It is complex and not always consistent; every country has different rules - in Britian a photographer won an infringement case because a photo of his was 'recreated', a b&w backdrop of buckingham palace with a colour red double decker. Because the new image looked too close to the 'original', the second photographer was found to be infringing. This has set a bad precedent in Britian where one man now essentially "owns" the idea of a red bus in front of a b&w buckingham palace.
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Old 01-28-2014   #48
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Then again, I thought that "totally unintellectual" could be spotted as a joke, as I know you're not.
Oh believe me, Roger, I'm quite unintellectual
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Old 01-28-2014   #49
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If a judge considers it "transformational", then no (ie if it is simply a part of the larger image of your house). If it occupies teh majority of the scene (ie you add your door frame as framing), then yes, it is infringment.

This has become an issue with statues in public places. For some reason I don't understand, the sculptor owns the copyright for the statue, even in public places. Several scupltors ahve sued and won cases where photographers made money selling photos of the statues, and even photos where the statue is not the promenent part of the image (ie an image of a park or town square where the statue is central to the park or square).

It is complex and not always consistent; every country has different rules - in Britian a photographer won an infringement case because a photo of his was 'recreated', a b&w backdrop of buckingham palace with a colour red double decker. Because the new image looked too close to the 'original', the second photographer was found to be infringing. This has set a bad precedent in Britian where one man now essentially "owns" the idea of a red bus in front of a b&w buckingham palace.
.. I thought it was London bridge myself
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Old 01-28-2014   #50
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Oh believe me, Roger, I'm quite unintellectual
Yes, but not totally.

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Old 01-28-2014   #51
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Defconfunk, thanks for the answer.

I wonder when we can copyright our outfits, buildings etc, and what will happen to street photography.
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Old 01-28-2014   #52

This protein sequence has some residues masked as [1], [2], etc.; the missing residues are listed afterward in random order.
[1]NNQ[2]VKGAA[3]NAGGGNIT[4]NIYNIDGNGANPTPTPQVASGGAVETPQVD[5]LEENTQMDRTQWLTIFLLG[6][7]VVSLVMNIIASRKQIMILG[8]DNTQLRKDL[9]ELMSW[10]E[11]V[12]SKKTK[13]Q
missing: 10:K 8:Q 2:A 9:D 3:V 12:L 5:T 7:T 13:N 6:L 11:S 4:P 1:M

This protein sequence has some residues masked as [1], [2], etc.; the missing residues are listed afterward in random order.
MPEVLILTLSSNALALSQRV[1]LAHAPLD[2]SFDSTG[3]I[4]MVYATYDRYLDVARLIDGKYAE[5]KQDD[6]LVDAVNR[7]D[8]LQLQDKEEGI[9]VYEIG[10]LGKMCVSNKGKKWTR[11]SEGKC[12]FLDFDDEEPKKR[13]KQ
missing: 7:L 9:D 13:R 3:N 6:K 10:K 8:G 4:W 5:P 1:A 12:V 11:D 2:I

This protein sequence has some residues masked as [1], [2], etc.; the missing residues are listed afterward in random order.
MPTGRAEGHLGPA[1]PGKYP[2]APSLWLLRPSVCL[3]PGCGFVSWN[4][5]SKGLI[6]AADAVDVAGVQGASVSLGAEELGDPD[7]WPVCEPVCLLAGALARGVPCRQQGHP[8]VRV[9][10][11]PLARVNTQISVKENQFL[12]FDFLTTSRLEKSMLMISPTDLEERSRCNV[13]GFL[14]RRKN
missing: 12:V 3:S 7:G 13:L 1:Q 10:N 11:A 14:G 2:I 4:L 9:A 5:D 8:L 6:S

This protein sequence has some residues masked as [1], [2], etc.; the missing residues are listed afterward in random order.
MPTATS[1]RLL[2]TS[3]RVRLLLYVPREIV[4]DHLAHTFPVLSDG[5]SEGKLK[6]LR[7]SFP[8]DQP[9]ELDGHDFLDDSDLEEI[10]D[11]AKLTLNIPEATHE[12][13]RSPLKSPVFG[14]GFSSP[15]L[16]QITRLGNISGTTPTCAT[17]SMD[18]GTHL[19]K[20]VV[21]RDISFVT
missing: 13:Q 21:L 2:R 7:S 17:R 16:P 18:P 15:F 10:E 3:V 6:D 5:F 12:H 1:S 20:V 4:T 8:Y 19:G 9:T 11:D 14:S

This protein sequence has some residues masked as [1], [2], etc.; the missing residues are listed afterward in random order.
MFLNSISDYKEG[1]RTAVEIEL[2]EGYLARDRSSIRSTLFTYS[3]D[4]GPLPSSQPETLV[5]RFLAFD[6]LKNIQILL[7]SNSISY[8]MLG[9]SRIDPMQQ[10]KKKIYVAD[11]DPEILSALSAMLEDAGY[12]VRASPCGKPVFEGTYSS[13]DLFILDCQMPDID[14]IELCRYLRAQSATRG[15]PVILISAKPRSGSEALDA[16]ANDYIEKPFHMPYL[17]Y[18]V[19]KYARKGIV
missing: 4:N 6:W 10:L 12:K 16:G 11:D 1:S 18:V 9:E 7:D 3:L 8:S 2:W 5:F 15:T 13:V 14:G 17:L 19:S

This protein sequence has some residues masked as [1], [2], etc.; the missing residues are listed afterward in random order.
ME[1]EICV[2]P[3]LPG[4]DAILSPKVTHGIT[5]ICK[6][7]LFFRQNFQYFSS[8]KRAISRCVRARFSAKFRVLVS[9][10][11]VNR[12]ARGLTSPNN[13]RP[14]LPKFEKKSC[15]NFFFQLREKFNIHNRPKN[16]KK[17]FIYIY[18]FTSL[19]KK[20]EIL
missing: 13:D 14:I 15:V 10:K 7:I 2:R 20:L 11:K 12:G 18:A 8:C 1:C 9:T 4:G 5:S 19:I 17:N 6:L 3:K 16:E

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Yes, but not totally. Cheers, R.
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Old 01-28-2014   #53
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Sparrow, I could be wrong, could easily be the bridge. I didn't to a reference check before posting.

Quote:
Originally Posted by sig View Post
Defconfunk, thanks for the answer.

I wonder when we can copyright our outfits, buildings etc, and what will happen to street photography.
We're getting close to that point with some things, cars in particular. Fashion is (currently) not copyrightable. However, with cars, the very shape of them is trademarked. Porsche is litigous in protecting the image of the 911. Stock agencies are pretty clear - you cannot upload an image that shows a car's badge, or a highly identifiable body shape (such as the 911). The 'image' of a car is very lucrative these days, with video games (and I assume other media) paying big bucks to license cars.

In California there is a grey area called The Right of Publicity (publicity rights / personal rights). Celebrities use it to protect themselves from being used in commercials just for appearing in public (ie a store can't promote itself by showing a photo of Brad Pitt walking in front of the store). It is also being used to censor unflattering images.

So, yes, if Beyonce happened to be in your street shot, made a stupid face, and you posted the image online, she could try to have it taken down. Depending on where the server is located, and how censor-resistant the isp/host is, it may stay up, it may come down.
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Old 01-28-2014   #54
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In general, thieves do not care for what they steal. Why should such persons care about such open letters?